Microsoft co-founder Paul Allen weighed in recently with his thoughts on Windows 8.
In general, Allen is excited about the new operating system, which is set to launch on Oct. 26, and is designed to work on both traditional desktop PCs as well as tablets.
On his website (which touts his memoir, “Idea Man”), Allen says:
The new tablet features in Windows 8 are particularly bold and innovative. A few minor issues aside, I’m impressed with its clever integration of a bimodal interface to simultaneously support both desktop and tablet use in the same operating system. I found the gesture navigation on the tablet to be quite satisfying and responsive. And in general, I find Windows 8 to be snappier and more responsive than Windows 7.
He did, however, find that the “bimodal” experience — in which users can switch between the new tile-based, touch-friendly user interface and the classic “desktop” mode — can cause confusion. He writes:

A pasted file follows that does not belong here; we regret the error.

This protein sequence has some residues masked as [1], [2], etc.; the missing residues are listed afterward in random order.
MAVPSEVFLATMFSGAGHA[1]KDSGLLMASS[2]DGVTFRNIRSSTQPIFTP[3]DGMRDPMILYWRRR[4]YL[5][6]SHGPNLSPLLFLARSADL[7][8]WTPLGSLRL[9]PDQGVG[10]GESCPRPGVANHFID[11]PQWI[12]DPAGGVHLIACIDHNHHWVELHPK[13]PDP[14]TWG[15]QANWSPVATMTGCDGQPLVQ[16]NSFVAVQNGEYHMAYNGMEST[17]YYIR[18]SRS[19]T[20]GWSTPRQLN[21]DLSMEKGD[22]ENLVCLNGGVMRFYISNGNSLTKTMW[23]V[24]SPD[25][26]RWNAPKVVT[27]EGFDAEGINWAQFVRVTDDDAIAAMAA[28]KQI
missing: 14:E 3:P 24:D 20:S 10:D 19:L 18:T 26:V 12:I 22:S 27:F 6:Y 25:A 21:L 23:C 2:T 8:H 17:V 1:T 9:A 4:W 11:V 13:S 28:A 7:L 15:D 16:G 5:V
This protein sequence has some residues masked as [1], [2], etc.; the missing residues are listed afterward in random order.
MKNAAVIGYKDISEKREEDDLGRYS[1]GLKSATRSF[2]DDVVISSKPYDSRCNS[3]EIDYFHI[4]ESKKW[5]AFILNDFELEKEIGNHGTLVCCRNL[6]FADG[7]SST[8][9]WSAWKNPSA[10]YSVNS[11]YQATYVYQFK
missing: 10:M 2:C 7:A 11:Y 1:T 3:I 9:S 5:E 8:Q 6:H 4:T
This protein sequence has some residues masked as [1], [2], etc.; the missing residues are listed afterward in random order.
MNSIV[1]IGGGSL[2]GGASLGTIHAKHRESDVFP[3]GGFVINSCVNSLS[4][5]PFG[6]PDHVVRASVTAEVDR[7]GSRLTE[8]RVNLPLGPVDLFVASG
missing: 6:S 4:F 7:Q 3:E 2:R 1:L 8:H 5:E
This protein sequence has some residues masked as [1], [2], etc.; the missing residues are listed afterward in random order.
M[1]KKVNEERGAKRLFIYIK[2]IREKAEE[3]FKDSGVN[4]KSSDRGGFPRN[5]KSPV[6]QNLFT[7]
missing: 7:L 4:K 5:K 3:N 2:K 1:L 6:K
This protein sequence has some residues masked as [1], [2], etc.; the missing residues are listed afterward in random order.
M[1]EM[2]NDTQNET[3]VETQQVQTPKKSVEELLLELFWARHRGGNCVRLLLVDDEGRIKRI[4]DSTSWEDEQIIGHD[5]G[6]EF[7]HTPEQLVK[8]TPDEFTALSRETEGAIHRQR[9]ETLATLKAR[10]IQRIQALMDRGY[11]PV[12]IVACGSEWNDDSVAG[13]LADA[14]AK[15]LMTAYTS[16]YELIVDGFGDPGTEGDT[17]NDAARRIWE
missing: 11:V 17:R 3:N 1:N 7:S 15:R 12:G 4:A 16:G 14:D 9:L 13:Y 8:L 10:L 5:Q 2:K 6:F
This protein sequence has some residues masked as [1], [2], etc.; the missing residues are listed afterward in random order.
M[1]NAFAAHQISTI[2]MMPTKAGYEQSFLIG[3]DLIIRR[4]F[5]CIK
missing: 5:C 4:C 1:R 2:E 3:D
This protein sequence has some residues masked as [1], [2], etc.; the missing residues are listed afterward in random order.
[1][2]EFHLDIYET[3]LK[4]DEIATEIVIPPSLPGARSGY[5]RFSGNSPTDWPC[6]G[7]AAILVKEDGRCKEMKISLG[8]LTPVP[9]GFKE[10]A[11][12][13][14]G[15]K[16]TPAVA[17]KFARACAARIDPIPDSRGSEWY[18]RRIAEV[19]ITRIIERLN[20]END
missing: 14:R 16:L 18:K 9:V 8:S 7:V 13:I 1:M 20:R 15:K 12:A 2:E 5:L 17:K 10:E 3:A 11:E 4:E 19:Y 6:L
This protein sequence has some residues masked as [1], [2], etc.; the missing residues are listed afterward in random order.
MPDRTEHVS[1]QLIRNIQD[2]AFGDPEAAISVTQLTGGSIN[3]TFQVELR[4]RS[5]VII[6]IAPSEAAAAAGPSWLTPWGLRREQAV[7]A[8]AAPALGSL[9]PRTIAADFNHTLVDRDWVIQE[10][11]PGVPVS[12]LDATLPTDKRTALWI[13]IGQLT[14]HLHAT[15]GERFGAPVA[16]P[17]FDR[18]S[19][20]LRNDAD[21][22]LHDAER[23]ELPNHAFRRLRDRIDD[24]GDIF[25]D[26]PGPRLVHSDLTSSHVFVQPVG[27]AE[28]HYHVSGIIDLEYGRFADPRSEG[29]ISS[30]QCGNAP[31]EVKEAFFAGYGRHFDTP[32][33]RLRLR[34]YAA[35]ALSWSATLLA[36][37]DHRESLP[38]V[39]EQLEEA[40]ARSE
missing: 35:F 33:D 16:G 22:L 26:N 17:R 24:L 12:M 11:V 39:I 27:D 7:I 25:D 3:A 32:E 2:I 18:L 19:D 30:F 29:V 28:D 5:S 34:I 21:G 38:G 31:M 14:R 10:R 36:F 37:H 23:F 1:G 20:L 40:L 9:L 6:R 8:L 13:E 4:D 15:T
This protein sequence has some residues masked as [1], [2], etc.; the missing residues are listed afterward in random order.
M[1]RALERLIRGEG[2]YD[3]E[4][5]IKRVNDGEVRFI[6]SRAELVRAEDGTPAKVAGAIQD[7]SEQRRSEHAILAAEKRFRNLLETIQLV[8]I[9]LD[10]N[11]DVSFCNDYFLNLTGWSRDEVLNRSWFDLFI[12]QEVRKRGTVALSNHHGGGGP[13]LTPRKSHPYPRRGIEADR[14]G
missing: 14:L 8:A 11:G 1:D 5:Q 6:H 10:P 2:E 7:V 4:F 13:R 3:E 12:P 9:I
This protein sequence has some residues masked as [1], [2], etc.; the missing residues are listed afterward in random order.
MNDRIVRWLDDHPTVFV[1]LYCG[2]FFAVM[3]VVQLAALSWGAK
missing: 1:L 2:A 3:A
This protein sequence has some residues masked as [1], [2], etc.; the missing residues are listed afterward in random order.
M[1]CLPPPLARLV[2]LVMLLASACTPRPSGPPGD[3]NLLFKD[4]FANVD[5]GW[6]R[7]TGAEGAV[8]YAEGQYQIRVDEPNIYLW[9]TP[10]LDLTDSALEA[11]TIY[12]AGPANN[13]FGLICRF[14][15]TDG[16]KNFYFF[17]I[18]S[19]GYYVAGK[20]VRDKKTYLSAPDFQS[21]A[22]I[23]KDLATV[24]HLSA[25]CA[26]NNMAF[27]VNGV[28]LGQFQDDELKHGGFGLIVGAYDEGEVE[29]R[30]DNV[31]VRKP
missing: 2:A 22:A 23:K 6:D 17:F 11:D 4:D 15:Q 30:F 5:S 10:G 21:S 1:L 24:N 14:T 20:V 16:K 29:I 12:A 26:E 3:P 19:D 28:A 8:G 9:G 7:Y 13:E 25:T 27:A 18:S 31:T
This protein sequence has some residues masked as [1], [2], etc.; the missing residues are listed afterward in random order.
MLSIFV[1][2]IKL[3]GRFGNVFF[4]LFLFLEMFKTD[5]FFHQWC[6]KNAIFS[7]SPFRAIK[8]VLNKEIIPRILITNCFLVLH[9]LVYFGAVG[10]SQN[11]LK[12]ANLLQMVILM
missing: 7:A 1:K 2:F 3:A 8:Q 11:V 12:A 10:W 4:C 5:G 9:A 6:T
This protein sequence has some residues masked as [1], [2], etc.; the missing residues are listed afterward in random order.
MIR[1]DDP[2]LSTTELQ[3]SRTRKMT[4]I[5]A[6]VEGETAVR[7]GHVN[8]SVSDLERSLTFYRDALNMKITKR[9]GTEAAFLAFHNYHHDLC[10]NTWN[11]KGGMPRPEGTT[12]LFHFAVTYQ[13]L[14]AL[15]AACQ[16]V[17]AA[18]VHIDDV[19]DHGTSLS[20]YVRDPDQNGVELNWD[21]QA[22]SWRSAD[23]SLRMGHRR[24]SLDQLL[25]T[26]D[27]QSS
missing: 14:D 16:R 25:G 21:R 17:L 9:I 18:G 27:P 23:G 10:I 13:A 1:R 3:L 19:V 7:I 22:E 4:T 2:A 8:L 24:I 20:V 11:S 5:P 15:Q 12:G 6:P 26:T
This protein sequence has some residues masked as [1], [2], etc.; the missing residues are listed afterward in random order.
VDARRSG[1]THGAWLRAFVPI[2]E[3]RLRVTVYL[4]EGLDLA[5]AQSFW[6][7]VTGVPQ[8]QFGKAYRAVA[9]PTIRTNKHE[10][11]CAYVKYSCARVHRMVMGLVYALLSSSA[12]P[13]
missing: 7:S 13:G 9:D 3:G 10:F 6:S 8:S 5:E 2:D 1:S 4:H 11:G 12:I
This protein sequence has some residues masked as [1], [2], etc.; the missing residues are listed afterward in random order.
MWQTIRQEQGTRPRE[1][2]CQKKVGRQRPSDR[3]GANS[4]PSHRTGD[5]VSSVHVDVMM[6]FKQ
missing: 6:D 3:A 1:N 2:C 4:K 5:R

I did encounter some puzzling aspects of Windows 8. The bimodal user experience can introduce confusion, especially when two versions of the same application – such as Internet Explorer – can be opened and run simultaneously. Files can also be opened in either of the two available modes. For example, after opening a PDF attachment in Outlook from the desktop, Windows opens the file in Microsoft Reader, an application more suited for use on a tablet, rather than the desktop Acrobat Reader. A manual switch is then required to return to desktop mode.
Here’s Allen’s full take on Windows 8.